You have to remember, a trip to a far-off land for a pilot is a routine thing. He does it several times per month. When he does that, he leaves his wife, his kids, his dog at home. He expects (and typically gets) excellent accommodations with as many free phone calls home as he likes and other amenities. A life of traveling long-haul is not an easy one.


User currently offlinedoug_Or From United States of America, joined Mar 2000, 3403 posts, RR: 3
Reply 3, posted (4 years 2 months 2 weeks 3 days 22 hours ago) and read 21582 times:

Mesa crew used to do this on CDOs (continuos duty overnights [aka stand-ups, illegals, highspeeds depending on where you work]). These were overnights less than 8 hours where the airline simply refused to spring for a hotel. Caused some problems in Canada where there were requirements about where the crew was allowed to be. Of course the CRJ does not have lie flat seats, a good kitchen, or even comfortable bathrooms. You could spot these crews as they would usually be carrying a plywood plank on the back of their overnight bag or chart case, which was used to bridge the aisle, so they could lie down and sleep. After the practice got media attention I believe Mesa relented somewhat relented, but the result was pretty poor (shared room for whole crew or something like that).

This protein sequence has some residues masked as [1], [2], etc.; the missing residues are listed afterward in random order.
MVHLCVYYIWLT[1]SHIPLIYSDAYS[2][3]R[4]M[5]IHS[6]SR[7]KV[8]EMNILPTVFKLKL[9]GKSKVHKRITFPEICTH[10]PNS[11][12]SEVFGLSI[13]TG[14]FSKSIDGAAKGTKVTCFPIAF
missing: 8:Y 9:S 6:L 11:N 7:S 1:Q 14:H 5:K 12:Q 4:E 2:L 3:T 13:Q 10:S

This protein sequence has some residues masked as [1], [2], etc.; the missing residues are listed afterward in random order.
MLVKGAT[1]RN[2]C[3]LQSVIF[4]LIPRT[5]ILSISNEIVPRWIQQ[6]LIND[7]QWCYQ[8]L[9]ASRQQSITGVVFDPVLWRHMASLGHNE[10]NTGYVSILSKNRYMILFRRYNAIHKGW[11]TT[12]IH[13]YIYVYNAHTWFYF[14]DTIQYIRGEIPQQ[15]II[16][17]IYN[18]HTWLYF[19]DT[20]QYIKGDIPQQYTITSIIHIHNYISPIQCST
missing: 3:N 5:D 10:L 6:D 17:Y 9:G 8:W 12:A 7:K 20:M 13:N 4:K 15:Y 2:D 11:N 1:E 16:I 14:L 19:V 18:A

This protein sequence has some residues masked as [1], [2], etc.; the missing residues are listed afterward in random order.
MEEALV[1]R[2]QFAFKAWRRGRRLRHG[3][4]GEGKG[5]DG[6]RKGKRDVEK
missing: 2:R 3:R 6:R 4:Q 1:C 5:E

When in doubt, one B pump off
User currently offlineiairallie From , joined Dec 1969, posts, RR:
Reply 4, posted (4 years 2 months 2 weeks 3 days 22 hours ago) and read 21492 times:

Quoting DocLightning (Reply 2):
as many free phone calls home as he likes

Where did you hear this one?
We pay for all our phone calls unless we are calling the company.


User currently offlinePlymSpotter From Spain, joined Jun 2004, 11645 posts, RR: 60
Reply 5, posted (4 years 2 months 2 weeks 3 days 22 hours ago) and read 21472 times:

Hey Soren!

Didn't the SAS crew on our LYR flight say they did that, as there was something like a 4 hour layover in LYR and pretty much nothing for them to do?


Dan  



...love is just a camouflage for what resembles rage again...
User currently offlineltbewr From United States of America, joined Jan 2004, 13078 posts, RR: 12
Reply 6, posted (4 years 2 months 2 weeks 3 days 22 hours ago) and read 21425 times:

I am quite sure it happens, especially for a short (4-5 hour) layover as suggested above, but still, such situations may not meet international and many countries standards for cabin and crew safety and comfort. I hope this doesn't give some LCC's like Spirit or Ryanair!

User currently offlineSQ_EK_freak From United Kingdom, joined Dec 2000, 1633 posts, RR: 20